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LAS VEGAS, Nevada –- The shuttered Privé nightclub and its ultralounge, the Living Room, could reopen sometime this week under a temporary liquor license after the ownership of the location inside Planet Hollywood Resort replaced the management and key employees.
Clark County's Business and License Department revoked the club's liquor license last month, the same day Planet Hollywood Resort agreed to pay a $500,000 fine to Nevada gaming regulators for not properly overseeing activities inside the nightclubs.
An appeal of that ruling had been scheduled to be heard today by Clark County commissioners, but the club's representatives withdrew the request last week and filed new liquor license applications with changes in management and ownership.
A legal source close to the matter said a temporary license could be issued this week.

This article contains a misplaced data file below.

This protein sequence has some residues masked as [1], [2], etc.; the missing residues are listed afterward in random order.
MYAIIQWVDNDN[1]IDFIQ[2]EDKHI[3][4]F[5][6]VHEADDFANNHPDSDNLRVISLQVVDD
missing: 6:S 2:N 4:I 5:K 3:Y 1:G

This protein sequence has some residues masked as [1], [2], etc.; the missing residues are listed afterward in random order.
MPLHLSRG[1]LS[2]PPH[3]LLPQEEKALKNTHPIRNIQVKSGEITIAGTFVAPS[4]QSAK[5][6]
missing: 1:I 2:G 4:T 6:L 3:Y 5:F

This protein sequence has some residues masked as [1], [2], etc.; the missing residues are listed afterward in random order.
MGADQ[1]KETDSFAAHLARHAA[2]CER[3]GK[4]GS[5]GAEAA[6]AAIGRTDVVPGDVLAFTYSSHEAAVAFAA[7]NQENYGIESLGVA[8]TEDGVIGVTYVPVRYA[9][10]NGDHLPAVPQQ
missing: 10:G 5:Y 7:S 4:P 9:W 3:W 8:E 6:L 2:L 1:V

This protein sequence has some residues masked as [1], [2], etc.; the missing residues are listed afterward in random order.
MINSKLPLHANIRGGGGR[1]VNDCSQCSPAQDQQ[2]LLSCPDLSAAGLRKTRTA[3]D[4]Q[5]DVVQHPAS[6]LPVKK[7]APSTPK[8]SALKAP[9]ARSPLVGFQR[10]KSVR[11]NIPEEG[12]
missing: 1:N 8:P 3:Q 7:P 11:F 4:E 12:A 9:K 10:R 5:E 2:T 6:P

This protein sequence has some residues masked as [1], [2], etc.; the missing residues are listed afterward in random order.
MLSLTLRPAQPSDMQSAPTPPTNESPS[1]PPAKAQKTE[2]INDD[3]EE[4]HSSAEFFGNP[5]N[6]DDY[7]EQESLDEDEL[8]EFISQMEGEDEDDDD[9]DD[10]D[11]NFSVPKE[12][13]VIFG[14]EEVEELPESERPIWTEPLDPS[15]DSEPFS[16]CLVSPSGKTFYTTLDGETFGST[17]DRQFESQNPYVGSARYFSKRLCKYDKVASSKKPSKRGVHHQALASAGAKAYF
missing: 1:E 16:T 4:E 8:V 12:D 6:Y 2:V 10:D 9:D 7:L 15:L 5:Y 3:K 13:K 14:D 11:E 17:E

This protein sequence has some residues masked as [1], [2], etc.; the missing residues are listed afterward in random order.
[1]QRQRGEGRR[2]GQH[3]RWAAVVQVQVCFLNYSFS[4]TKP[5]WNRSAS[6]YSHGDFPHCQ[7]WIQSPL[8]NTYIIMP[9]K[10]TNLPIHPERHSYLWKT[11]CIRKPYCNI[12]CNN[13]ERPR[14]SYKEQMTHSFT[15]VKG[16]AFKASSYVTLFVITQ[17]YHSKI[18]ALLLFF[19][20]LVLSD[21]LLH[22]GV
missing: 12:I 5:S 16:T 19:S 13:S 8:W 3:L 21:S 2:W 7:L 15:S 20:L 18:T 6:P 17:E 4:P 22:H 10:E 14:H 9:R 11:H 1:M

Privé and Living Room are owned by the Miami-based Opium Group, which leases the space at Planet Hollywood Resort.
In a memorandum to commissioners e-mailed Monday, Clark County Business and License Director Jacqueline Holloway said the new application included the removal Opium Group manager Justin Levine from ownership of Privé. Applications for two new key employees and a security director had been submitted for suitability.
Holloway said the application was complete and could proceed for processing. Safety inspections and a compliance conference by the department, Metropolitan Police, Planet Hollywood Resort and Privé management would need to be conducted.
Once the requirements are met, Privé could be given a 90-day temporary liquor license with 11 different conditions that would expire on Nov. 20. One of the conditions was that the previous managers, Greg Jarmolowich and Frank Tucker, have no involvement in the clubs' operation.
Planet Hollywood Resort, in settling a nine-count complaint with state gaming regulators that charged the resort with being lax in policing illegal activities inside the nightclubs, agreed to exert more control over the operation, including re-working the lease that allows Planet Hollywood Resort to terminate the agreement if illegal activity is discovered.
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